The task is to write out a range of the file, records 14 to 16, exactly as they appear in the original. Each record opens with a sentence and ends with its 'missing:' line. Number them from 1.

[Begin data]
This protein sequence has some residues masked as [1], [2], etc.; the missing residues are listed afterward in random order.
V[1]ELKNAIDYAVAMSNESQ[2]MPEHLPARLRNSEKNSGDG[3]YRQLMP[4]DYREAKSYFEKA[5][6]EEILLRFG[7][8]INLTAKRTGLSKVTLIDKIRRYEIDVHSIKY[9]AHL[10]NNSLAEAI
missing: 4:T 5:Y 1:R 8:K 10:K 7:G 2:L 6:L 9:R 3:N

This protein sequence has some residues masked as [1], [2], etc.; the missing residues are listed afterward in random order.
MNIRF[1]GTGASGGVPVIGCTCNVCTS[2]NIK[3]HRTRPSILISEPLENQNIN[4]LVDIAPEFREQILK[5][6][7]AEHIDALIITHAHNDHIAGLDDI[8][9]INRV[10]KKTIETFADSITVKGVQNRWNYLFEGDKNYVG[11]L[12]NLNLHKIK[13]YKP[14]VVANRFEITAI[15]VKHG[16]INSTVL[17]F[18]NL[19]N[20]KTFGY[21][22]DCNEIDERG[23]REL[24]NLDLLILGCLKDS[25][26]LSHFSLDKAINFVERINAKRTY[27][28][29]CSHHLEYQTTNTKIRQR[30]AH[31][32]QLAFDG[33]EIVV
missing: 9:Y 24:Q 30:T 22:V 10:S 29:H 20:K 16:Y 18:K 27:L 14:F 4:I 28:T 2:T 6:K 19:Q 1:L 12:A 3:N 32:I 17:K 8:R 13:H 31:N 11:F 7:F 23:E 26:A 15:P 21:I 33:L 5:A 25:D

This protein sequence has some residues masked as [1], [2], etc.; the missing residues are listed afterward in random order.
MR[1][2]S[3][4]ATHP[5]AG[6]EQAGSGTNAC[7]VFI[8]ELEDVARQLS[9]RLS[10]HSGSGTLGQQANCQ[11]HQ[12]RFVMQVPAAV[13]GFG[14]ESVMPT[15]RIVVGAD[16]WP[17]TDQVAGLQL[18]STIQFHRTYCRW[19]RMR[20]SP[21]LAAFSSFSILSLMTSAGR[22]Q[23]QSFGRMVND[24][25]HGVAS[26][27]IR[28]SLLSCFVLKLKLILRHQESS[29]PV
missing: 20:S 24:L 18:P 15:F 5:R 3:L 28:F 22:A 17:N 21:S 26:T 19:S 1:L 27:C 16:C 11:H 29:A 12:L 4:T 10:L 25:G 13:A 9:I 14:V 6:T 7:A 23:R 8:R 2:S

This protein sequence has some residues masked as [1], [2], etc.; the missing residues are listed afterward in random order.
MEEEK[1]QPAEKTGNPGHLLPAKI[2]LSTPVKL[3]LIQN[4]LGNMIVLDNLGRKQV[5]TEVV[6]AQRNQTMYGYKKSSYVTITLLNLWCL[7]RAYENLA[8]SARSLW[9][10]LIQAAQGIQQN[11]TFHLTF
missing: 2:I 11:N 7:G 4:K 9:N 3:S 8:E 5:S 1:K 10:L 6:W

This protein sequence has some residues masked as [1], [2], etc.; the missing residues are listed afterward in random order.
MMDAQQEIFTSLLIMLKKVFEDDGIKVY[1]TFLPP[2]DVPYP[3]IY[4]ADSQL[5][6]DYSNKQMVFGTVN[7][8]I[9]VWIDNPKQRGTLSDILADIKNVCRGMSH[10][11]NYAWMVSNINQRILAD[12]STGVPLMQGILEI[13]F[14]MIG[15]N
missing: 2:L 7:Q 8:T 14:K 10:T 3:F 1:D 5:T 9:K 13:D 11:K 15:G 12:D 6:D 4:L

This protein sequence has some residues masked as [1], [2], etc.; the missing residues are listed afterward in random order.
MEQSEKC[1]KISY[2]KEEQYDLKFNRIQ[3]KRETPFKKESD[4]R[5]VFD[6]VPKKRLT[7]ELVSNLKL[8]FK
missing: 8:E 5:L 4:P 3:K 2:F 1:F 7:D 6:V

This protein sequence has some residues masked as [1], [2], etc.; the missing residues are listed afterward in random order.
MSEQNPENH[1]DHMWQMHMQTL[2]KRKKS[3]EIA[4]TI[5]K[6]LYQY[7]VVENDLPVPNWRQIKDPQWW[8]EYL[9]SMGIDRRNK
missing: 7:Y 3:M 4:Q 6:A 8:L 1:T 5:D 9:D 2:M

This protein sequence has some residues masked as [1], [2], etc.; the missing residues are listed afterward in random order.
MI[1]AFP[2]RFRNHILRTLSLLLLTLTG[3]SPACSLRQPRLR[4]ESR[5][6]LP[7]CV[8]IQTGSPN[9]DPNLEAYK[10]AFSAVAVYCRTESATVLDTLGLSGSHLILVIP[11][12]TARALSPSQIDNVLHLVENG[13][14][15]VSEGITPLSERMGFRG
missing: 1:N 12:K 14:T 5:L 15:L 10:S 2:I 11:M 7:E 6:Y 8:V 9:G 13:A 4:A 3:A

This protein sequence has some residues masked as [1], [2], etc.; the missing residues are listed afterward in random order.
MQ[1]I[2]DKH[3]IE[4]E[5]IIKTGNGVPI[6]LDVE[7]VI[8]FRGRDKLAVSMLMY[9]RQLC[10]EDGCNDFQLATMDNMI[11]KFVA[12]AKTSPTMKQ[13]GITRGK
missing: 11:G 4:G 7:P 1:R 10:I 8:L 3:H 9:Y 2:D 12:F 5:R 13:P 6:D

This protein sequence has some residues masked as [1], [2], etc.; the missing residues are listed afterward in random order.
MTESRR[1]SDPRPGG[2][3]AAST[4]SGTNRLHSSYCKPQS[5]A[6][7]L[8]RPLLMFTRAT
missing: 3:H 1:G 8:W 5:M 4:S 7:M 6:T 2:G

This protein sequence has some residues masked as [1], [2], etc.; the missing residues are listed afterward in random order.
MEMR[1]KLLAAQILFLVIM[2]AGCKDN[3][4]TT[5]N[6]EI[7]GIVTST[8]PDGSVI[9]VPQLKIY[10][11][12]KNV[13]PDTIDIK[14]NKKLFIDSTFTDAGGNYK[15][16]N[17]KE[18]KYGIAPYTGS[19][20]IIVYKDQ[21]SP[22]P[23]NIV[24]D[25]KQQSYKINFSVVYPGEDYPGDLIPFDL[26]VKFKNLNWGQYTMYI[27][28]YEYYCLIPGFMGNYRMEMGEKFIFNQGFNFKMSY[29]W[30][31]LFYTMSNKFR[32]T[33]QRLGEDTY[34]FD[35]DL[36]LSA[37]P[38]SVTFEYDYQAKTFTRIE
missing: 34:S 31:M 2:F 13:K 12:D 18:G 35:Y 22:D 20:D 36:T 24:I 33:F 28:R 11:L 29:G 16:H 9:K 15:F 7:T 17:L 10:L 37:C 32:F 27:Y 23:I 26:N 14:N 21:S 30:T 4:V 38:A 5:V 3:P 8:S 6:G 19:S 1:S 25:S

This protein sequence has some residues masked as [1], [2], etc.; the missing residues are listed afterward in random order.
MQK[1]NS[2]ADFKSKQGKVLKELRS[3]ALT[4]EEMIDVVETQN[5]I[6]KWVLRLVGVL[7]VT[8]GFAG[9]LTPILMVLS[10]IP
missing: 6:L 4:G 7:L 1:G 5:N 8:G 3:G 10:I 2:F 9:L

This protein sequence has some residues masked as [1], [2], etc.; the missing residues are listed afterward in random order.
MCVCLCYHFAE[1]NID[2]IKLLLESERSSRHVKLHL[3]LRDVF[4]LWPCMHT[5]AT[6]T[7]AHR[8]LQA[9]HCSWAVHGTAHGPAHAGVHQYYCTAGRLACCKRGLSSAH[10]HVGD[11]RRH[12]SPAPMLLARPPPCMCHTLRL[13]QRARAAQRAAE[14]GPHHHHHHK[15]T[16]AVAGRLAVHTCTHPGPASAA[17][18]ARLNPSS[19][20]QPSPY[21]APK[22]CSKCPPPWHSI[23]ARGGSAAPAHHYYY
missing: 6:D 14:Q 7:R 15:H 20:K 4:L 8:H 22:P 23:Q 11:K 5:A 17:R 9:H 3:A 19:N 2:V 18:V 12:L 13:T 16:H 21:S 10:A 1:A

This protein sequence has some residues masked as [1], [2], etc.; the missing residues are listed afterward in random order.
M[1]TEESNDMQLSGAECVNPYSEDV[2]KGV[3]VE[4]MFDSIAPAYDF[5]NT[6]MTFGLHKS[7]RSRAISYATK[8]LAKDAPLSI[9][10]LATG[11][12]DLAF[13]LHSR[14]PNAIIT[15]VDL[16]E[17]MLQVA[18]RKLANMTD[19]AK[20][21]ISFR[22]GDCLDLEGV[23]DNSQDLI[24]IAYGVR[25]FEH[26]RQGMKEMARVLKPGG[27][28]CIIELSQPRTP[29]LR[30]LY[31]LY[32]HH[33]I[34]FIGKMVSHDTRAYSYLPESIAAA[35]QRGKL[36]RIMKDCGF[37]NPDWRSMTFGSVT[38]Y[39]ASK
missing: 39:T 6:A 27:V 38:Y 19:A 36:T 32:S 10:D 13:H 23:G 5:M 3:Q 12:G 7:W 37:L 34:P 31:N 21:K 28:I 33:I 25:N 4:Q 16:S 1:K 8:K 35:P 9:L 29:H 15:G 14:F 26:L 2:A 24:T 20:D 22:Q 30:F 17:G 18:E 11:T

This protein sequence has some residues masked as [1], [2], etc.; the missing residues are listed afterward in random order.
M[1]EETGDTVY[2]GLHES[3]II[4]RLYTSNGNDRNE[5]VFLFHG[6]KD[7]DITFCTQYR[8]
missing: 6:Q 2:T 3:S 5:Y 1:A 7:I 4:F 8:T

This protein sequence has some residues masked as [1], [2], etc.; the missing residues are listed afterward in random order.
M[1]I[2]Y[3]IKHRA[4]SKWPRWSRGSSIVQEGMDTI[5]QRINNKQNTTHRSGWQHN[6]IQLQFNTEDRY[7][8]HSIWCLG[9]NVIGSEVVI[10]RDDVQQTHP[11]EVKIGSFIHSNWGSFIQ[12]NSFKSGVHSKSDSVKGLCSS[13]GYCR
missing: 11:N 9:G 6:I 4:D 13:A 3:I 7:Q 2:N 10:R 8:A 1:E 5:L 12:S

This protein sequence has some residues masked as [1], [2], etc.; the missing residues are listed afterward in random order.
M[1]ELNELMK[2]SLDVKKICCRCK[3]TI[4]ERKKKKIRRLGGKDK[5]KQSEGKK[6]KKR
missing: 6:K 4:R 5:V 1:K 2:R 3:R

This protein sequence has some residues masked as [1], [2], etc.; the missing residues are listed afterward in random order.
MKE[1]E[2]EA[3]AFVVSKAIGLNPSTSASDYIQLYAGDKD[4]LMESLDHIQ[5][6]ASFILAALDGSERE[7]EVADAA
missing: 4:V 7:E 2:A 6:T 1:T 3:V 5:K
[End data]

This protein sequence has some residues masked as [1], [2], etc.; the missing residues are listed afterward in random order.
M[1]TEESNDMQLSGAECVNPYSEDV[2]KGV[3]VE[4]MFDSIAPAYDF[5]NT[6]MTFGLHKS[7]RSRAISYATK[8]LAKDAPLSI[9][10]LATG[11][12]DLAF[13]LHSR[14]PNAIIT[15]VDL[16]E[17]MLQVA[18]RKLANMTD[19]AK[20][21]ISFR[22]GDCLDLEGV[23]DNSQDLI[24]IAYGVR[25]FEH[26]RQGMKEMARVLKPGG[27][28]CIIELSQPRTP[29]LR[30]LY[31]LY[32]HH[33]I[34]FIGKMVSHDTRAYSYLPESIAAA[35]QRGKL[36]RIMKDCGF[37]NPDWRSMTFGSVT[38]Y[39]ASK
missing: 39:T 6:A 27:V 38:Y 19:A 36:T 32:S 10:D 13:H 23:G 5:M 3:Q 12:G 7:W 37:L 34:P 31:N 21:K 28:I 33:I 25:N 4:Q 16:S 1:K 8:K 35:P 9:L 29:H 15:G 14:F 26:L 2:A 24:T 20:D 22:Q 30:F 17:G 18:E 11:T

This protein sequence has some residues masked as [1], [2], etc.; the missing residues are listed afterward in random order.
M[1]EETGDTVY[2]GLHES[3]II[4]RLYTSNGNDRNE[5]VFLFHG[6]KD[7]DITFCTQYR[8]
missing: 6:Q 2:T 3:S 5:Y 1:A 7:I 4:F 8:T

This protein sequence has some residues masked as [1], [2], etc.; the missing residues are listed afterward in random order.
M[1]I[2]Y[3]IKHRA[4]SKWPRWSRGSSIVQEGMDTI[5]QRINNKQNTTHRSGWQHN[6]IQLQFNTEDRY[7][8]HSIWCLG[9]NVIGSEVVI[10]RDDVQQTHP[11]EVKIGSFIHSNWGSFIQ[12]NSFKSGVHSKSDSVKGLCSS[13]GYCR
missing: 11:N 9:G 6:I 4:D 13:A 3:I 7:Q 2:N 10:R 8:A 1:E 5:L 12:S